Mail a Fide

Two Hour Letter Posting


If you are homesick and thinking of coming back to India, think again. Arret! Stop! Achtung!Parada!

 My printer’s ink cartridge was stolen (yes of course this can happen too when you are here) by some good for nothing person. I had to send a letter urgently. It was a Saturday. Post offices close by noon on a Saturday.

Why did I need to send a hard copy? It was a government department and their email address was defunct. Reason? They cannot handle so many emails. They would also get trapped because then they would not be able to deny having received the letter.

I typed out my letter and mailed it to my email address.  Now I had to go to a cyber café and open my mail and print the retrieved letter. Unfortunately there is only one cyber café in our locality. The owner of the shop depends on his helper to open the shop. The gentleman decided on that day to come in late.

I made two trips to the market. I lost one hour in that. Finally when the cyber café was open the two computers were already occupied by some internet surfers. I waited twenty minutes to access and print my mail. While the letter was being printed there was a power failure. I looked at the café helper. ‘Don’t worry back up will kick in.’ I sat there not worrying but worrying despite his smooth command. Finally, of course I had not brought an envelope, my fault. The stationer seeing a morning prey refused to sell a single envelope. I had to buy a packet of twenty envelopes which I am certain will last me a life time.

I got into my car. Someone had parked behind me. It is a paid parking. The attendant searched for the owner and found him eating samosas in a nearby shop. Finally I could get out. Lo and behold a traffic jam. Two gentlemen of whereIknow not were disputing their rights of entry and exit. I decided to take the long way around and reached the tiny post office which I am sure only the neighbours and I know about. There are no signposts anywhere marking its existence. It is a secret post office.

I began writing the address on the envelope at the Speed Post counter. ‘Hurry up’ said the lady, ‘I am closing in two minutes!’ I scrawled quickly.

‘Seventeen rupees’ she said peremptorily. I gave two tens.

‘I don’t have change.’

I dug through my wallet and came up with the exact amount. Time of mailing 11:59. Why Speed Post? It has a tracking number and you can check when the letter was delivered to the government department so that they will not be able to deny it.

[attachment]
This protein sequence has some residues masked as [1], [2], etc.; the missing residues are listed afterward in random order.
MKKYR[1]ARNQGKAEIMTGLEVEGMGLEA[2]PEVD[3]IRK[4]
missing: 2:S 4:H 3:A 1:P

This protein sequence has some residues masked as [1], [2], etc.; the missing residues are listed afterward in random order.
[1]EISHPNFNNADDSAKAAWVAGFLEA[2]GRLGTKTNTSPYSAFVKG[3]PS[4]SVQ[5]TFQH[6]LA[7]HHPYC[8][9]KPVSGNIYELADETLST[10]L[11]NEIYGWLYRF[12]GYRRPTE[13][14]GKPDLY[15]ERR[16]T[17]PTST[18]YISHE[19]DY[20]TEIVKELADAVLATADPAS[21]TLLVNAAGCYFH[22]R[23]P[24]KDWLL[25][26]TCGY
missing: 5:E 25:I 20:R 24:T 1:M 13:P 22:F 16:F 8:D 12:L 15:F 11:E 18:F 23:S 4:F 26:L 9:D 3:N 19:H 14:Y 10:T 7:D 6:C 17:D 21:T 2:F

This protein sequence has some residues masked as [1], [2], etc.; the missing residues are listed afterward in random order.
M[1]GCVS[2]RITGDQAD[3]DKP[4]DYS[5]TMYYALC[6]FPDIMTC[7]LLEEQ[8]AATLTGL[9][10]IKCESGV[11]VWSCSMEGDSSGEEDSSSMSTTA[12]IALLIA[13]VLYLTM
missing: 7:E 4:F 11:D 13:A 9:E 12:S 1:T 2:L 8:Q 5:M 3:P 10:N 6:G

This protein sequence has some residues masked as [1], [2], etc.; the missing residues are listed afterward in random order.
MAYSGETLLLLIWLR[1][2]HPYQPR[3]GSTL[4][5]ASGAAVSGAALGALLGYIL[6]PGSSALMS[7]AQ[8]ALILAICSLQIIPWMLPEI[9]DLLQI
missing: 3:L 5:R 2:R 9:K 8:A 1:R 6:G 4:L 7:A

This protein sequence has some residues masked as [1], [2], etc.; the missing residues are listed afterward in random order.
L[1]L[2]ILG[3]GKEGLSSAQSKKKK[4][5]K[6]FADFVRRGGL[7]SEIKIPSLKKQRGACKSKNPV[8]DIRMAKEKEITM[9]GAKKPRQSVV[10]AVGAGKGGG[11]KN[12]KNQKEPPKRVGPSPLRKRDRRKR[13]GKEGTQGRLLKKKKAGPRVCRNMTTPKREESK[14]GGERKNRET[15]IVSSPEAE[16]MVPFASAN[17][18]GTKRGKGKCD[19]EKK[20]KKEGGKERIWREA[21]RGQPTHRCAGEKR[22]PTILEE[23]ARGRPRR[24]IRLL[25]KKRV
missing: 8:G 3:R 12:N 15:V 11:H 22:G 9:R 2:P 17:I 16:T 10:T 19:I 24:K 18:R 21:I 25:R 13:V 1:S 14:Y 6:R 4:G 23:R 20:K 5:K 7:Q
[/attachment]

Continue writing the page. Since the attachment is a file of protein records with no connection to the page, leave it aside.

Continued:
Sadly, they did deny it. They told me to sue them, glared at me and sipped at their sweet tea.

You are welcome ladies and gentlemen to a country where you are helpless against red tape. You are just a human body existing in a limbo land of despair and apathy. You have rights but you have to fight for them every time you step out of the house. Welcome to India. The system works only for bureaucrats, civil servants and politicians.

Power less on Sunday

So what would one do if there were no electricity on a Sunday? No television. Lots of time on hand and you are all alone. Breakfast without a coffee machine and a blender. Boil an egg, make a sandwich. What next? Read a book.
Mow the lawn. Do not have the energy today. So? Still no television. Meet some friends. Might lead to some heavy beer drinking and eating. Really have to shed some pounds.
Make something interesting on the gas? Frozen food on the gas? I really do not know real cooking. I have no fresh vegetables that I can chop and perhaps make a soup with some chicken thrown in. I’ll eat some ice cream.
Now what? Still no television. The internet is knocked out. I have the laptop to write a few pages before it too gives up the ghost.
I have to step out. A cool summer breeze. The sun is behind some clouds. I will sit down under the big tree in the lawn.
Mr. Jones too walks out. “No television,’ he says. It is the first time we have actually talked to each other except for the occasional ‘how’s it going?” etc. etc.
He is a chess fanatic. I do have some moves in me and he brings a folding table and a chess set. We sit and play all afternoon under the shade of the tree. This is a big breakdown. Mobiles are knocked out too. So no one knows what has happened any way. Mrs. Jones brings us lemonade and chicken sandwiches and she sits down on the lawn near us. She asks all the questions about me that must have been pent up for a month. Where is Lina? Where are the kids?
I tell her that Lina is designing and helping re-decorate her parents’ house and the kids are with her and they will be back today.
She, I am sure does not believe me.
It is five in the evening now. I have somehow blocked Mr. Jones in the last game and he is scratching his head when there is a roar of a car in my driveway. It is Lina and the kids. The chess game is abandoned and I help pull all the stuff from the car and into the house. Mrs. Jones helps too. The kids are really flummoxed by the lack of electricity. They just cannot believe it.
At last everything turns on with a thump, the refrigerator, the television and the air conditioning.
Could I really have survived another hour’s power cut? God knows but I sure had a great day out in the open. Mr. and Mrs. Jones too loved the picnic in my lawn. I am sure we will be better neighbors because of the power failure.